Sep 30, 2021

Q&A: Why Are My Welds Ugly?

Learning to weld takes patience and practice. That includes MIG and flux-cored (FCAW) welding. In the beginning, it’s not uncommon for new welders to struggle to make smooth, quality weld beads — or to be uncertain of how to troubleshoot problems

Follow this Q&A to find out the causes of ugly welds and ways to avoid them. 

Q: Why are my welds ropey? 
A: Ropey welds — welds that are too convex and high— typically occur when welding with too high of wire feed speed and too low of voltage. This is particularly true in the flat and horizontal position. Increase the welding voltage and/or decrease wire feed speed to remedy the problem. In the vertical position, ropey welds are more common due to gravity. To fix this problem, you may try to use a slight weaving technique; however, be careful because this can make the weld more susceptible to slag entrapment when using the FCAW process. 

Closeup showing a ropey weld in a horizontal fillet weld
Ropey weld

Q: What is causing excessive spatter on my welds?
A: Excessive weld spatter can result from voltage that’s too low or from welding on material that is dirty or has mill scale. Be sure to clean the base material and remove mill scale (or avoid it altogether when possible) and make certain that shielding gas flow is adequate. Increase your voltage or consider switching to a mixed gas if you are using 100% CO2

Closeup showing excessive spatter on base metal around joint
Excessive spatter

Q: Why do my welds have craters at the end of them?
A: Terminating the weld too early at the end of a pass causes craters. To prevent this issue, pause at the end of the weld for a brief moment while continuing to pull the trigger. Backstep slightly to fill in the crater. 


Q: Why do my welds have worm tracks? 
A: Worm tracks can be a common issue in both gas-shielded and self-shielded FCAW processes, especially when welding in the flat position. They occur when gases fail to migrate fully out of the molten slag as the weld solidifies, resulting in a distinct mark on the weld surface. Excessive voltage is often the main culprit, so reducing voltage is the best remedy. Follow the filler metal manufacturer’s recommendation for the proper welding parameters for the diameter of wire being used. Moisture in the wire can also cause worm tracks, so be sure to store the filler metal in its original packaging in a dry, enclosed environment when not in use.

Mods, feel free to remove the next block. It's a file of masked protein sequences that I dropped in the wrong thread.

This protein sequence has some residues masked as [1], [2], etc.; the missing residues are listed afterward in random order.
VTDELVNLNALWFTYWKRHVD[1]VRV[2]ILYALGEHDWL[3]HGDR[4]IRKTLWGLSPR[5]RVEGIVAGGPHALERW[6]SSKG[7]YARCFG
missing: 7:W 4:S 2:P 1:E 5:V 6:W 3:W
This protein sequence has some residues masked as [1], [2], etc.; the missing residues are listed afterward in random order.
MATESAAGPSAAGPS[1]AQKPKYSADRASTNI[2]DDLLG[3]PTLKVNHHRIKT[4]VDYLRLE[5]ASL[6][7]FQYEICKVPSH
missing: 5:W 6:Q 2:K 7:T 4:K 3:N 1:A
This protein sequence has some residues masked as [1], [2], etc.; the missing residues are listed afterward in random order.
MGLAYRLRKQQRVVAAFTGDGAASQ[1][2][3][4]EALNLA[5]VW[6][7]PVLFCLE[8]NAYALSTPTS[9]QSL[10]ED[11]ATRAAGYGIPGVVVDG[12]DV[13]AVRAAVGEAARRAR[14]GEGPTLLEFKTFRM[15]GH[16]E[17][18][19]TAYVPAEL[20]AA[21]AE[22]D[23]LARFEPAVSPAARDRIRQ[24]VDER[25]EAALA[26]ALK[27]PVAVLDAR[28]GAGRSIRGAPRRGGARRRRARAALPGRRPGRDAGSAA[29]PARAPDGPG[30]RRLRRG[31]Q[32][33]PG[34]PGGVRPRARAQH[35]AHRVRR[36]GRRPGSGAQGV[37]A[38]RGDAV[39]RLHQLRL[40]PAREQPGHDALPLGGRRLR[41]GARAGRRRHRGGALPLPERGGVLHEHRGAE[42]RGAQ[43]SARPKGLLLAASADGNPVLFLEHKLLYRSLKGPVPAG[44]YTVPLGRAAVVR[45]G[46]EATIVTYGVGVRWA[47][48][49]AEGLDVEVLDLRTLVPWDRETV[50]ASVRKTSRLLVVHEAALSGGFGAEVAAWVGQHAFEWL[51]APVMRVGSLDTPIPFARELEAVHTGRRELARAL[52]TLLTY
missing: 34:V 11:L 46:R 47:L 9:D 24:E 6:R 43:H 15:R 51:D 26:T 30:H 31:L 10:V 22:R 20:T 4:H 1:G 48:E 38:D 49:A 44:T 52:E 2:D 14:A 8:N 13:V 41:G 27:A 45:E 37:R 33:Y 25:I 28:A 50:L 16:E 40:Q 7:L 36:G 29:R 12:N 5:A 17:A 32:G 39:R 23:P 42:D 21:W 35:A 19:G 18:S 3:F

Closeup showing a worm track across the top of a weld
Worm track

Q: What is causing porosity in my welds?
A: Porosity is common when MIG welding aluminum, but it can also occur with other processes and materials like carbon and mild steel. It results when the molten weld puddle is exposed to the atmosphere. There are several possible causes, including inadequate shielding gas coverage resulting from improper flow rate or from a draft blowing away the gas. Oil, moisture, grease and other contaminants on the base material can also contribute to welding porosity, as can excessive stickout (this prevents proper shielding gas coverage). Avoid porosity by ensuring proper shielding gas coverage, cleaning the base material and following the wire manufacturer’s recommended welding wire stickout.

Closeup showing porosity in a short weld bead

Q: Why does my weld have undercut?
A: Weld undercut occurs when a groove develops in the base material by the weld toe but isn’t filled. Common causes of weld undercut include excessive voltage with too fast of travel speeds and improper gun angle. When the voltage is too high, the arc tends to push the molten weld pool out of the joint. To prevent the problem, lower your voltage and reduce your travel speeds. Pay attention to the work angle of the gun, being sure not to focus it too much on either portion of the weld joint. Using a slight weaving technique can also help remedy undercut. 

Closeup showing undercut at the beginning of a weld

Q: Why is my weld cracking? 
A: Highly restrained weld joints can lead to weld cracking, so it is best to avoid these designs when possible. Hydrogen can cause cold cracking, also referred to as hydrogen-induced or heat-affected zone (HAZ) cracking. Sources of hydrogen include moisture on the base or filler metal or the atmosphere (welding environments with excessive humidity can introduce hydrogen to the weld joint). Be sure you have a clean base material, store filler metals in a dry place and consider using low-hydrogen filler metals. These include welding wires with an H4 or H8 American Welding Society (AWS) designator; they have less than 4 or 8 mg of hydrogen per 100 g of weldment, respectively. Proper preheating is another option to reduce cracking. Preheating helps slow the cooling rate of the weld as it solidifies, which allows the hydrogen to diffuse from the weld pool more easily.  

Closeup showing a weld crack
Weld crack

As with any aspect of the welding operation, reach out to a trusted welding distributor or filler metal or equipment manufacturer if you have questions or need assistance.